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Subject: Re: [sca-assembly] Normative language for conformance testing requirement

At the risk of being overly naive, perhaps the issue is that the pseudo-rfc 2119 capitalized MUST [NOT] usage implies some enforcement, some rigor, some absolute requirement etc., to state the obvious.  "MUST" in standards or standards related documents carries a certain implied weight that's (purposefully) different than "it'd be really nice if..." wording. 

Would it not be sufficient to state [the obvious] that
  • A conforming implementation passes all the tests.  All developers of SCA-conformant implementations are strongly encouraged to verify their conformance using these tests.
That way, we state or imply 1) that the tests are there to use, 2) that they are optional (there is no enforcement), 3) an implication that purchasers of SCA software may be able to verify compliance, etc.  Yet we do not get into the gray areas of Rfc 2119 w.r.t. products, etc.

I'll go back into my hole now.

Thus quoth David Booz (~ 6/3/2009 12:23 PM ~)...
OF57236D6F.53A07E33-ON852575CA.00630341-852575CA.006A8900@us.ibm.com" type="cite">

I told myself yesterday that I wasn't going to get into this debate....oh well.

I don't see what's wrong with "....MUST pass all the tests." This does not say that one MUST run the tests, only that the runtime MUST pass them if someone runs them against your implementation. I'm playing with words. The tests need to have some teeth otherwise there's no point in doing them. Let's also keep in mind some very important points:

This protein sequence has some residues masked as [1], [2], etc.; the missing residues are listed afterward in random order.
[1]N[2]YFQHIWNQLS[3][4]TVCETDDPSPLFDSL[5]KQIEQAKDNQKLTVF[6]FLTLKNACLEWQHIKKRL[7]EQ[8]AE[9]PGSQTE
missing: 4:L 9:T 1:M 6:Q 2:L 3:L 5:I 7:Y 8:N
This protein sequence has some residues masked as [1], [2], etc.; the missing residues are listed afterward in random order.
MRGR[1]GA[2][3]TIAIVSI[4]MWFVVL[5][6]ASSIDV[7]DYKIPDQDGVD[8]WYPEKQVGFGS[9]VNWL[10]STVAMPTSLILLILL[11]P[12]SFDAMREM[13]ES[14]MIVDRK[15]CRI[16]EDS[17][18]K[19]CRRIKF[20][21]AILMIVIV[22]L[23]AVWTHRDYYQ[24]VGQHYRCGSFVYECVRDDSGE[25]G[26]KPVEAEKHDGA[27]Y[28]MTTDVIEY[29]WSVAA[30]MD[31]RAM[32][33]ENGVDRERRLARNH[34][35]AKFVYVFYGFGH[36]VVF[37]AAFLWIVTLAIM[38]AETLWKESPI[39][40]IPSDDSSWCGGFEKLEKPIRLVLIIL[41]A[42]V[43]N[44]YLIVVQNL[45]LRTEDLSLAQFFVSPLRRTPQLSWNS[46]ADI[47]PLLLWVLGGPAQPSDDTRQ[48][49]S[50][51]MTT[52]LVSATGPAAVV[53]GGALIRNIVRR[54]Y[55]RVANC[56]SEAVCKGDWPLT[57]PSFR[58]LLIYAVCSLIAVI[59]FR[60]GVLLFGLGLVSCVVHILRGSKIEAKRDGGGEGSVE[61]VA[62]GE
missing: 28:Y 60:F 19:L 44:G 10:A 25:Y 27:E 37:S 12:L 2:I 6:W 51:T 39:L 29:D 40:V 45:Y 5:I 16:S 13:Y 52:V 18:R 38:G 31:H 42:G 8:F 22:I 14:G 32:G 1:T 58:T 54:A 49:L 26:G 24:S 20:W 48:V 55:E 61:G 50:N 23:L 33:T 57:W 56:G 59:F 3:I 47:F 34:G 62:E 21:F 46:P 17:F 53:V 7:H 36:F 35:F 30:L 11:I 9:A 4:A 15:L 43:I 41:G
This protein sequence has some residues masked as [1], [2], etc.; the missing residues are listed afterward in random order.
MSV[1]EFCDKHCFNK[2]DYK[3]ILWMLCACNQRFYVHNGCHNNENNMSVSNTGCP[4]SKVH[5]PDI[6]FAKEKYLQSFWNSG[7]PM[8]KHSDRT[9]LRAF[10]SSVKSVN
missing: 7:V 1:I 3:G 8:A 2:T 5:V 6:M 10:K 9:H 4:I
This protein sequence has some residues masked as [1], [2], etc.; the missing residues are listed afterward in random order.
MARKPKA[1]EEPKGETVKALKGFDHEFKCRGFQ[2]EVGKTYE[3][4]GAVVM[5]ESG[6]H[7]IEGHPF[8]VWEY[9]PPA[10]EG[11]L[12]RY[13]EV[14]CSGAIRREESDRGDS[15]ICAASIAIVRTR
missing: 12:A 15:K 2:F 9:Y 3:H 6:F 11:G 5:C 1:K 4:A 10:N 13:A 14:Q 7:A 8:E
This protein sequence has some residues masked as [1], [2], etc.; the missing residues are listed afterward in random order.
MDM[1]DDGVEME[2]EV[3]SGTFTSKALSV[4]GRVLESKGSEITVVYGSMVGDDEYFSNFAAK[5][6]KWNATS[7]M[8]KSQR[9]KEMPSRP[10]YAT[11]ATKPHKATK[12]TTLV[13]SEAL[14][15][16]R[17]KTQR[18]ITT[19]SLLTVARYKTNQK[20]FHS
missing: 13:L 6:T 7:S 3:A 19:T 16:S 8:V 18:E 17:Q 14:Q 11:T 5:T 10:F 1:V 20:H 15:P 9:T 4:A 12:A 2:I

1) We want to enable compliance under a self certifying model. There is no enforcement mechanism, nor do I think we want one. A runtime is compliant because the implementer of the runtime says it is. I believe this is a majority view in the TC.
2) The spec is authoritative over the test suite (and even the TA and TC specs), similar to how the spec is authoritative over the XML schemas we use, so the tests don't cause any irreconcilable problems.
3) The tests are open precisely so that anyone can run them. Non-compliant liars will be found out quite publicly by the industry or users of the software. Also, bugs in the test suite can be fixed quickly, in the open so that the test suite can be brought into line with the spec.

As a result, runtime implementation providers will run the tests just to make sure they are compliant. This will happen due to human nature, not due to some RFC keyword in the spec document.

Dave Booz
STSM, BPM and SCA Architecture
Co-Chair OASIS SCA-Policy TC and SCA-J TC
"Distributed objects first, then world hunger"
Poughkeepsie, NY (845)-435-6093 or 8-295-6093

Inactive hide details for Simon Nash ---06/03/2009 09:05:34 AM---Following on from the discussion on yesterday's call, the two Simon Nash ---06/03/2009 09:05:34 AM---Following on from the discussion on yesterday's call, the two forms of language suggested for a norm


Simon Nash <oasis@cjnash.com>


OASIS Assembly <sca-assembly@lists.oasis-open.org>


06/03/2009 09:05 AM


[sca-assembly] Normative language for conformance testing requirement

Following on from the discussion on yesterday's call, the two forms
of language suggested for a normative requirement for conformance
testing were along the lines of
 1) A conforming implementation MUST be able to pass all the tests....
 2) A conforming implementation MUST NOT fail any of the tests....

On the call it was stated that these are logically equivalent.

My preference is for the second form.  An advantage of this form
is that the statement is clear cut and easy to verify.  To show that
an implementation is non-conforming, it is only necessary to produce
a single test that fails to run with that implementation.

The language of the first form with its use of "be able to" seems
less clear and harder to verify.  The "be able to" language means that
there is no requirement to actually run any of the tests.  Without
doing this, how could it be shown that an implementation conforms to
the testing requirement (or not)?


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